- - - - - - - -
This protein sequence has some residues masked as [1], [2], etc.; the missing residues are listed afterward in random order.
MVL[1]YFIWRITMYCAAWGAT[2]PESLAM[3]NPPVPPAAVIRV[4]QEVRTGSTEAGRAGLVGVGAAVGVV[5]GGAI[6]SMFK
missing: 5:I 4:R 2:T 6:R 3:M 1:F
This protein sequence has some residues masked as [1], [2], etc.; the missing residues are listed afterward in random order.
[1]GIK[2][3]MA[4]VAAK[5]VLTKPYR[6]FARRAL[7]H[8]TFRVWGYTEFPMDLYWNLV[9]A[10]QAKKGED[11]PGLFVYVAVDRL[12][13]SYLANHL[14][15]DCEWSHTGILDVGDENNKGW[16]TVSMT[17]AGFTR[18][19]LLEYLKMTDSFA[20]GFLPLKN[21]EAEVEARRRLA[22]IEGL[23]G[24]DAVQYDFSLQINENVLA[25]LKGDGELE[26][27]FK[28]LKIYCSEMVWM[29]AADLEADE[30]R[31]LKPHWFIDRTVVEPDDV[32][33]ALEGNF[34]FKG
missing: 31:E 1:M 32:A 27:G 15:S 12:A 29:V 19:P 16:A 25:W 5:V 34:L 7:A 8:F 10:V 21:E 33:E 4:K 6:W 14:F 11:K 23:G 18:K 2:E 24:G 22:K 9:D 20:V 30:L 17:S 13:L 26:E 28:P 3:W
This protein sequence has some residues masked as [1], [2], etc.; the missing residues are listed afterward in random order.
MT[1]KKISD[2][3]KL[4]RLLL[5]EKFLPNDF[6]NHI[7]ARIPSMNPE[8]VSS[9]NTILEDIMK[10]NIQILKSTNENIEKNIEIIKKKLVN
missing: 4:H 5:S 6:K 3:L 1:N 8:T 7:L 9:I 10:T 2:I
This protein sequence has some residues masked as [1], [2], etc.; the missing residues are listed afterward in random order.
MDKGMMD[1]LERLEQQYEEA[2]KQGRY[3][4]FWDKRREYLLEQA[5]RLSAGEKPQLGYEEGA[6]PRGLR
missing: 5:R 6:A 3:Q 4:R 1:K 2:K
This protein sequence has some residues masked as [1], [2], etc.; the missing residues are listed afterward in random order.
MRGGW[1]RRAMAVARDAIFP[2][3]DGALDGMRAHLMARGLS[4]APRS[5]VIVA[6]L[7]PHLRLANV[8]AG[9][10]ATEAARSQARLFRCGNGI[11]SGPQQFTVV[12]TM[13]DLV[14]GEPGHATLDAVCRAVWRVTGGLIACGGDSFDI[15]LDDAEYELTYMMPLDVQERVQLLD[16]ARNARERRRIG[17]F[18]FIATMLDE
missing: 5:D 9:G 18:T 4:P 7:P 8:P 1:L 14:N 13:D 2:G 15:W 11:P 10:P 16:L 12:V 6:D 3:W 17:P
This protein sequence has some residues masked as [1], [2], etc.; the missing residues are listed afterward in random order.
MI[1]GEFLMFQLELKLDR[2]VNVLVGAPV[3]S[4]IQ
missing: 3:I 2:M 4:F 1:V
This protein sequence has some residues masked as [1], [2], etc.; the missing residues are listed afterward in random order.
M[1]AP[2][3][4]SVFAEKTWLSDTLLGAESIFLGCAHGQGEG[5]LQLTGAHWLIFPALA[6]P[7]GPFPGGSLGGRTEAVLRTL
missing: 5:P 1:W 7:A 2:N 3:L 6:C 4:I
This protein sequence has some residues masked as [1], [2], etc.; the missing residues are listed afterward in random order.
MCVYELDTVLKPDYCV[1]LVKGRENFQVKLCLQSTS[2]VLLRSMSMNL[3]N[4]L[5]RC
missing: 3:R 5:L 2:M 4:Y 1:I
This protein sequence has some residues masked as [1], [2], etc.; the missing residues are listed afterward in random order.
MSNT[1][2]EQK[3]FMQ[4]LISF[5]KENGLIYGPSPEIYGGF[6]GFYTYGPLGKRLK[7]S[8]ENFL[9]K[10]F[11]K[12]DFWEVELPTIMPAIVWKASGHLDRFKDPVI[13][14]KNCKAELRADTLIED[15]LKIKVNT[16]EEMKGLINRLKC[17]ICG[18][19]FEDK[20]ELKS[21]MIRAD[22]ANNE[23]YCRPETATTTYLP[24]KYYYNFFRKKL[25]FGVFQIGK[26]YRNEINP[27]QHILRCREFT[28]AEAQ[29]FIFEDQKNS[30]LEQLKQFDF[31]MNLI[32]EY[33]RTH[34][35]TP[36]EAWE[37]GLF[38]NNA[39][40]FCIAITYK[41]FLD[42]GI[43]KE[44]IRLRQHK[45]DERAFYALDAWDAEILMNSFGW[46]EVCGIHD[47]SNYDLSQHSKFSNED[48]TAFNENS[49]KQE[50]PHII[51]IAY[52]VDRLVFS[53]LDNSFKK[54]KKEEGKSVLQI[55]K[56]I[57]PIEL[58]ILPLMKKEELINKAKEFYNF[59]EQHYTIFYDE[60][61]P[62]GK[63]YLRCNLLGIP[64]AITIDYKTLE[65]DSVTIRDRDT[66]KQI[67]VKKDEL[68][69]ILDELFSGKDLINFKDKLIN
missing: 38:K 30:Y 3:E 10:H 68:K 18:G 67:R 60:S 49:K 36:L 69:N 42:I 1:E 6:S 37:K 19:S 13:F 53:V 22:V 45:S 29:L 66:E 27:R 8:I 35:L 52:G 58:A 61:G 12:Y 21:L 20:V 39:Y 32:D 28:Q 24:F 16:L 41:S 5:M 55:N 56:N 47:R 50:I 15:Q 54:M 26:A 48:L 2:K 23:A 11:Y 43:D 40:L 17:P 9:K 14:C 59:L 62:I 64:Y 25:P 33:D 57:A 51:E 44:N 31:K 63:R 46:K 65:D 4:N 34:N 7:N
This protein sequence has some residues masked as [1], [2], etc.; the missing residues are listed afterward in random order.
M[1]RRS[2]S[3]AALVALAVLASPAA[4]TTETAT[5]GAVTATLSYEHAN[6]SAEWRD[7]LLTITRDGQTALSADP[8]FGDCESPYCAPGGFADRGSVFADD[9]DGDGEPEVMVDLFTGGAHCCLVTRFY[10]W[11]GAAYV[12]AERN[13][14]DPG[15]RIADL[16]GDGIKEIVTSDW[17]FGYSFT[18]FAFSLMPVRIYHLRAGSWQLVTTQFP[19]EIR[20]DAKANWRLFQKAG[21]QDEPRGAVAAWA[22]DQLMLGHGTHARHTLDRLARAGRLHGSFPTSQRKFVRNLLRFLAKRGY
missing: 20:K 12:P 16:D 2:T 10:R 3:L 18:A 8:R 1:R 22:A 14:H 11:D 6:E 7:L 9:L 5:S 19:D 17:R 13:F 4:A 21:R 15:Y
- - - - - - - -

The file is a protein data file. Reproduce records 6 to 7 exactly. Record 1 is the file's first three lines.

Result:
This protein sequence has some residues masked as [1], [2], etc.; the missing residues are listed afterward in random order.
MI[1]GEFLMFQLELKLDR[2]VNVLVGAPV[3]S[4]IQ
missing: 3:I 2:M 4:F 1:V
This protein sequence has some residues masked as [1], [2], etc.; the missing residues are listed afterward in random order.
M[1]AP[2][3][4]SVFAEKTWLSDTLLGAESIFLGCAHGQGEG[5]LQLTGAHWLIFPALA[6]P[7]GPFPGGSLGGRTEAVLRTL
missing: 5:P 1:W 7:A 2:N 3:L 6:C 4:I